ANCHORAGE, Alaska (AP) - An evergreen tree from Alaska will serve as the U.S. Capitol Christmas tree next year - a holiday first for the state.
Schoolchildren around Alaska will make thousands of ornaments for the tree and for smaller trees in Washington, D.C., government offices, according to the U.S. Forest Service.
The 60 to- 85-foot tree will come from the Chugach National Forest in south-central Alaska, the Alaska Dispatch News reported (https://is.gd/Tcs5n7).
The tradition of placing a Christmas tree on the west lawn of the Capitol began in 1964. A different national Forest has been selected each year since 1970 to provide a tree.
The Chippewa National Forest in Minnesota provided the 2014 tree, which made appearances all over that state and the Midwest before arriving at its destination.
In Alaska, the Forest Service will work with U.S. Sen. Lisa Murkowski, R-Alaska, to schedule events across Alaska, the agency said.
In a Forest Service press release, Murkowski is quoted as saying, “Countless Alaskans have cut down their own Christmas tree from the Chugach over the years, and I’m glad that the U.S. Capitol is following suit, allowing us to spotlight this tremendous resource we have at our fingertips.”
The Tongass National Forest in southeast Alaska was selected in 1995 to provide the trees for the Capitol and the White House for the 1998 holiday season.
The Alaska Legislature, however, objected as a protest against the environmental policies of the Clinton administration. State lawmakers during the 1997 session said President Clinton was responsible for a steep decline in the region’s logging industry and the subsequent job losses.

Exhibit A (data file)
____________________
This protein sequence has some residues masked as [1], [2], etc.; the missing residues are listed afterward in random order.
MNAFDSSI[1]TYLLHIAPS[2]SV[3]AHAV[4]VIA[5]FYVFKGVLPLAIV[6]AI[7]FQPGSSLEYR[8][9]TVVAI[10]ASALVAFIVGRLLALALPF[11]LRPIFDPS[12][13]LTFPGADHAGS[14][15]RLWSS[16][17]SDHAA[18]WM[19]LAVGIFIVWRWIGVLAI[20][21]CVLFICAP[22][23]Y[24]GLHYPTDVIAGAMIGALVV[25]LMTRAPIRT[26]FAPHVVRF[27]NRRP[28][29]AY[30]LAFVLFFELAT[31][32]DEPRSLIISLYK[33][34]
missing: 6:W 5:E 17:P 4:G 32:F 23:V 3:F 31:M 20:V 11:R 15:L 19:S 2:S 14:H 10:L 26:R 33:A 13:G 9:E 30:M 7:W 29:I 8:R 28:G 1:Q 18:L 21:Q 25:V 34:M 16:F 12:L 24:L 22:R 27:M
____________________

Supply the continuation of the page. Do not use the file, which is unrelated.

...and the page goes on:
Lawmakers adopted a resolution stating their opposition to the selection of Tongass trees. The resolution stated, “What should be an honor is instead an affront as it carries the message that careful harvesting of our trees is acceptable to decorate the nation’s Capitol and the halls of Congress, yet not acceptable to provide jobs for the people of Southeast Alaska.”
Lawmakers also requested that the Clinton administration pick another state for the trees and the resolution was also presented to the U.S. Senate as a petition.
The Tongass is federal land, so the state had no authority to prevent the trees from being removed. The Forest Service, however, ultimately decided to take the trees instead from the Pisgah National Forest in North Carolina.
Information from: Alaska Dispatch News, https://www.adn.com
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